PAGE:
1. ALWAYS KEEP THE MUZZLE OF YOUR FIREARM POINTED IN A SAFE DIRECTION EVEN THOUGH YOU ARE CERTAIN IT IS UNLOADED.
Never point any firearm at anything you do not intend to shoot. Be extremely alert and aware of all persons and property within the range of your ammunition.
2. NEVER RELY TOTALLY ON YOUR FIREARM’S MECHANICAL “SAFETY” DEVICE. LIKE ANY MECHANICAL DEVICE, A “SAFETY” CAN SOMETIMES FAIL; IT CAN BE JARRED OR INADVERTENTLY MANIPULATED INTO AN UNSAFE CONDITION.
The word “safety” describes a firearm’s trigger block mechanism, sear block mechanism, hammer block mechanism or firing pin block mechanism.
Mechanical “safeties” are designed to place your firearm in a safer status, and no guarantee can be made that the firearm will not fire even if the “safety” is in the on safe position. Mechanical “safeties” merely aid safe gun handling and are no excuse for pointing your firearm’s muzzle in an unsafe direction. See “Operation of the ‘Safety’” [in your firearm's owner's manual] for instructions on the operation of this firearm’s “safety.”
Remember, safe gun handling does not stop with your firearm’s mechanical “safety” devices, it starts there. Always treat this firearm with the respect due a loaded, ready-to-fire firearm.
Some firearms do not have a mechanical “safety.” Many target firearms, lever-action firearms and pistols do not have manual “safety” mechanisms. Therefore it is critical to read and understand the owner’s manual for every firearm which explains the safe operation of the firearm.
While it is a good idea to “test” your firearm’s mechanical “safety” periodically for proper function, never test the “safety” while your firearm is loaded or pointed in an unsafe direction.
3. WHENEVER YOU HANDLE ANY FIREARM, OR HAND IT TO SOMEONE, ALWAYS OPEN THE ACTION IMMEDIATELY AND VISUALLY CHECK THE FIREARM’S CHAMBER TO MAKE CERTAIN THAT THE FIREARM IS COMPLETELY UNLOADED.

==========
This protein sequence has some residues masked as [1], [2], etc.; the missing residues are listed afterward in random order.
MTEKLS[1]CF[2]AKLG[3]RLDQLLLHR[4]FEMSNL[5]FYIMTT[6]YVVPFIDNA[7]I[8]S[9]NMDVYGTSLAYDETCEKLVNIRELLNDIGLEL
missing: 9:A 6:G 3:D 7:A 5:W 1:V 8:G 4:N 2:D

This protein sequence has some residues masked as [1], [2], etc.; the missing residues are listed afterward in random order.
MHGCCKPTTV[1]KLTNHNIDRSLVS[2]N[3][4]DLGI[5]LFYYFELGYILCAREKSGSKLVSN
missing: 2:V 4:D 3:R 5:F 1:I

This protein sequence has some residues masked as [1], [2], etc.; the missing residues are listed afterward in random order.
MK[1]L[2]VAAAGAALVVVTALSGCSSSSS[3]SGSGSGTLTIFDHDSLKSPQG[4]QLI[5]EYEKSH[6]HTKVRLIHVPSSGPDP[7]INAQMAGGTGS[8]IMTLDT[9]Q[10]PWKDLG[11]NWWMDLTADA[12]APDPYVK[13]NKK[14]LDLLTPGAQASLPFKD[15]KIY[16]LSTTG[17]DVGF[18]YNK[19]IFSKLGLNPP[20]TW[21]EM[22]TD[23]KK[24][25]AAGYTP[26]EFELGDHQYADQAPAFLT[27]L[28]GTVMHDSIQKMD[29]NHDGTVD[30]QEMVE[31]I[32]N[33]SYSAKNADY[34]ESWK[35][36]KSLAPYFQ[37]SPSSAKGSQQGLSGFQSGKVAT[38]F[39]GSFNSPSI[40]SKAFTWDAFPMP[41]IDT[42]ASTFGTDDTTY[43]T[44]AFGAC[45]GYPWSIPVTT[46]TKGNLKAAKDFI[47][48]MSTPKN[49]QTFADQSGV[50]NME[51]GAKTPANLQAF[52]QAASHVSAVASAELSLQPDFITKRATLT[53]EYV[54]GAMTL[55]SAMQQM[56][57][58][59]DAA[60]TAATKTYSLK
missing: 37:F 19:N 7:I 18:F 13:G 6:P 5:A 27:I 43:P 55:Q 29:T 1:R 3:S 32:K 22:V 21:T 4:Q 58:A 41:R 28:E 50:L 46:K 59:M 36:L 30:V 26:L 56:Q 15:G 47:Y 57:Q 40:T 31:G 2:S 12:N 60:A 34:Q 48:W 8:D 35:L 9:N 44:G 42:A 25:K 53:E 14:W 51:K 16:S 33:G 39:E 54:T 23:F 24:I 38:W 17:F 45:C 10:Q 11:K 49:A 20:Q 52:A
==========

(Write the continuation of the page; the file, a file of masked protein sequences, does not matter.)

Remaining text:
Make certain the firearm does not inadvertently contain any ammunition. Remember, merely removing the magazine does not mean the chamber is unloaded. Always keep the chamber empty and the “safety” in the on safe position unless shooting is imminent
4. ALWAYS WEAR EAR AND EYE PROTECTION WHEN SHOOTING.
Unprotected, repeated exposure to gunfire can cause hearing damage. Wear hearing protection (shooting earplugs or muffs) to guard against such damage.
Wear shooting glasses to protect your eyes from flying particles. Allow proper distance (eye relief) between a scope and your eye when firing a scoped pistol, rifle or shotgun. Do not use unorthodox shooting methods that could cause the rearward travel of the slide or bolt of a firearm to contact your eyes, face or hands.
Always keep a safe distance between the muzzle of your firearm and any persons nearby, as muzzle blast, debris and ejecting cartridges could inflict serious injury.
Always wear eye protection when disassembling and cleaning any firearm to prevent the possibility of springs, spring-tensioned parts, solvents or other agents from contacting your eyes.
5. KEEP ALL FIREARMS UNLOADED DURING TRANSPORT, EVEN WHEN STORED IN A HOLSTER, GUN CASE, SCABBARD OR OTHER CONTAINER.
6. DROPPING OR JARRING A LOADED FIREARM CAN CAUSE ACCIDENTAL DISCHARGE.